For Bay Area Asylum Seeker, ‘Surrogate Family’ Gives Her Strength As She Awaits Migrant Son’s Fate
Veronica Aguilar arrived in a migrant caravan from El Salvador last year, seeking asylum in the U.S. This year, her teenage son is making the same journey, traveling to Tijuana in the current caravan with his grandmother. Veronica doesn’t know how or whether she’ll ever be reunited with her son. But there is one unexpected outcome from her immigration story. Veronica is living with a Bay Area couple who took her into their home. She says these people who were strangers just a few months ago feel like family now. The California Report’s Farida Jhabvala Romero brings us Veronica’s story.
A Man Was Buried in a Mass Grave in Fresno. His Family Says He Wasn’t Abandoned
One of the most painful things that all families have to deal with, eventually, is death. Depending on our culture, we honor and celebrate loved ones in different ways. But what happens if you don’t have a say in whether they’re cremated or buried? Or where they’re laid to rest? That’s what happened to the people who knew and loved Raymond Mata. The California Report's Alex Hall met up with them in Fresno.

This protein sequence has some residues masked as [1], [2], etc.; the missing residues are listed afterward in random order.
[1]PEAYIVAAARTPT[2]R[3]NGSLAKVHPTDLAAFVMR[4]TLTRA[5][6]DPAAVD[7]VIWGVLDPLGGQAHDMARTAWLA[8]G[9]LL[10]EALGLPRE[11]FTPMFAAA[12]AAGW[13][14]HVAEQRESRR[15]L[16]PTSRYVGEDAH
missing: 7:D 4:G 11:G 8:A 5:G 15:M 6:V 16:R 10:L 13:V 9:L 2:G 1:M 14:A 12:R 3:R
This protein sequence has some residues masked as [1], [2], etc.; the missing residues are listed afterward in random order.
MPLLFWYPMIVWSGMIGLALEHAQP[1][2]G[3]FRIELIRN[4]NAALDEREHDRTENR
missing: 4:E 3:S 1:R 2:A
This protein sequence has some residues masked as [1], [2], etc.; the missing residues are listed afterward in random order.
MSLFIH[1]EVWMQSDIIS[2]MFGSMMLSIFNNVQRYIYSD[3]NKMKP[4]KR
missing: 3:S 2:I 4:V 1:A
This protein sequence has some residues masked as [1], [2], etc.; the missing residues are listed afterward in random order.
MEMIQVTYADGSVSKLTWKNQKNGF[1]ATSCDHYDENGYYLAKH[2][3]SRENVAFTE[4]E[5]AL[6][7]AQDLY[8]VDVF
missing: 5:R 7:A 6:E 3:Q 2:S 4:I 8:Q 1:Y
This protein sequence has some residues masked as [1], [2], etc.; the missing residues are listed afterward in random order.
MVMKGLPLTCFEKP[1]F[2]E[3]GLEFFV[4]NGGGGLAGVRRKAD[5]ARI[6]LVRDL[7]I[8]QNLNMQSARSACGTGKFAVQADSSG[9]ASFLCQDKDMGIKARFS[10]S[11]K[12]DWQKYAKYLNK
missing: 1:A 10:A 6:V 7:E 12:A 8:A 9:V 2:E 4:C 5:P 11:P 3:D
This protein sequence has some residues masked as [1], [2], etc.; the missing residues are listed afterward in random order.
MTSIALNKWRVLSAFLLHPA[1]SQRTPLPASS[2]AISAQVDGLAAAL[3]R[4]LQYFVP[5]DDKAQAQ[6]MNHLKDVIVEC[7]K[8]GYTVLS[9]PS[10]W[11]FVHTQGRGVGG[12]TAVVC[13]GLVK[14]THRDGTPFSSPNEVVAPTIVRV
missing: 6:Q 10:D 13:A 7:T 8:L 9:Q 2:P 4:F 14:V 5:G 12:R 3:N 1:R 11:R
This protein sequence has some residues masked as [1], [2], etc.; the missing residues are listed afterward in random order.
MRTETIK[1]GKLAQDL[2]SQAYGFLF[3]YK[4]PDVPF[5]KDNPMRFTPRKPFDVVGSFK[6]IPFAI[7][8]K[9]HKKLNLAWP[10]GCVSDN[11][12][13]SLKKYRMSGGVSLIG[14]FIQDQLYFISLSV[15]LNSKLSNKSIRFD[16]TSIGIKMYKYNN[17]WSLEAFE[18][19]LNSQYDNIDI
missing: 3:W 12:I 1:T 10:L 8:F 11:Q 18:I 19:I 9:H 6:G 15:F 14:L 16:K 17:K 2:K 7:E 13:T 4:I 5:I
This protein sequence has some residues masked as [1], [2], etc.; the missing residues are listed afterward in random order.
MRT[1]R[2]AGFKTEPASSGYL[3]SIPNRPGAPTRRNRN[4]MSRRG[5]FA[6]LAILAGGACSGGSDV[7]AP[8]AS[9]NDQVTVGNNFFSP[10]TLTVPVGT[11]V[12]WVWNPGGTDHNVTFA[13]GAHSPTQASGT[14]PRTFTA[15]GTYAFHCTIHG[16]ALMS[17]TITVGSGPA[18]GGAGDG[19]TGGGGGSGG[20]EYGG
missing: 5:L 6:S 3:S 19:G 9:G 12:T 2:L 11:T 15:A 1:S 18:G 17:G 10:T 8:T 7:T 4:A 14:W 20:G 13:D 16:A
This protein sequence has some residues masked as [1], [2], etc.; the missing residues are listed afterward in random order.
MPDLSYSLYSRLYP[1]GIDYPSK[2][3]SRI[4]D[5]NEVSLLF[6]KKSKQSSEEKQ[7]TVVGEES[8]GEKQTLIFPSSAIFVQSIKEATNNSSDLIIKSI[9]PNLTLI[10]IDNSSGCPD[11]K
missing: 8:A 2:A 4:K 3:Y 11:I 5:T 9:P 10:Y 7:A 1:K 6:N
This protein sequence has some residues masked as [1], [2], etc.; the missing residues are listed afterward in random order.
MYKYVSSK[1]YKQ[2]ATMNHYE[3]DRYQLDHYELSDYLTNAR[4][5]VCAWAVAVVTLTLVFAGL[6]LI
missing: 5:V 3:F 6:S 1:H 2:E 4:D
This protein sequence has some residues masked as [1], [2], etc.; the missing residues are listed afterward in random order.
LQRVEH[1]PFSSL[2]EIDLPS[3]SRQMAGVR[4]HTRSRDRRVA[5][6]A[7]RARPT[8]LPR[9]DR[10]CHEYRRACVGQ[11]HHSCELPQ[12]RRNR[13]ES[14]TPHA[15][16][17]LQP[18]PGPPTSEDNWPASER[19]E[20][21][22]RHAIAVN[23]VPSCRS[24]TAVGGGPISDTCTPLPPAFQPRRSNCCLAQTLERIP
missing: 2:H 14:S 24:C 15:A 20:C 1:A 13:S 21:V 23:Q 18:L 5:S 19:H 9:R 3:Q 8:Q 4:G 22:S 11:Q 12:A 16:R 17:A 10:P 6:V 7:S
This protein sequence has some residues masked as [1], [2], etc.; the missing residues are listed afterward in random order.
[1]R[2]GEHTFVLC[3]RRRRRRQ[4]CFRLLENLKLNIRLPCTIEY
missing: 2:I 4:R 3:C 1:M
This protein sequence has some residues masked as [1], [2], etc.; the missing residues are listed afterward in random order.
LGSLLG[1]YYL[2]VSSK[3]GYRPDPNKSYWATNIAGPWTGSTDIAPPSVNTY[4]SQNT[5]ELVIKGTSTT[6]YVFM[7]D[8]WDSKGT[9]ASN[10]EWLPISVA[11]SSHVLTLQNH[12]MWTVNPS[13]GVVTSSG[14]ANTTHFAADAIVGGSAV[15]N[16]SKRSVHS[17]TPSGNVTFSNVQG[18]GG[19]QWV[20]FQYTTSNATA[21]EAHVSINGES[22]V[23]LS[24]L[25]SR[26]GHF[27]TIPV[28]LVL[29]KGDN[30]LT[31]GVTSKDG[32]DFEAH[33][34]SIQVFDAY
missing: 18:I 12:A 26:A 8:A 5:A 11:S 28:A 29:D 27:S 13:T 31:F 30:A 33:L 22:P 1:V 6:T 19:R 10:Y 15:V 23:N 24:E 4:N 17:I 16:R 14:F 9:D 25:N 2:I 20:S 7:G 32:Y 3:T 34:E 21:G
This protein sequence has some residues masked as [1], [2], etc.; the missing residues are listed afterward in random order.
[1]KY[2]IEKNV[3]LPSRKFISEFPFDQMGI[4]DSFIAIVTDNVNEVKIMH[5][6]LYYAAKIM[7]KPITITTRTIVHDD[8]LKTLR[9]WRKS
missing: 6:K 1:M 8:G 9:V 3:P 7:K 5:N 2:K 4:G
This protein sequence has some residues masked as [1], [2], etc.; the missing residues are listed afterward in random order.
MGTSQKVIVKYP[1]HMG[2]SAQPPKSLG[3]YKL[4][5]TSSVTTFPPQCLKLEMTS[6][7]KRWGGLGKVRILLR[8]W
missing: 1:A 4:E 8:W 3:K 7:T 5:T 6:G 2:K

Merced County is California’s sweet potato capital. We head there to meet a farming family that’s facing a crisis that could wreak havoc on the entire agricultural industry. It weighs 20-pounds, has orange bucked teeth, and can have 200 babies in a year. For the series California Foodways, reporters Angela Johnston and Lisa Morehouse tell us more.
It was 1960 when a young couple from L.A. County moved north to Paradise, California. Back then, there were fewer than 10,000 people in the town tucked high in the pines between Chico and the Plumas National Forest. 89-year-old Arlene Harms remembers it well. Arlene’s husband Ellis landed a job as the principal of what was then the only elementary school in Paradise. That’s gone now, destroyed this month by the Camp Fire. So was the Harms’ house, and everything in it. KQED’s Rachael Myrow tells us how this family is now imagining a life outside the place they called home for so long.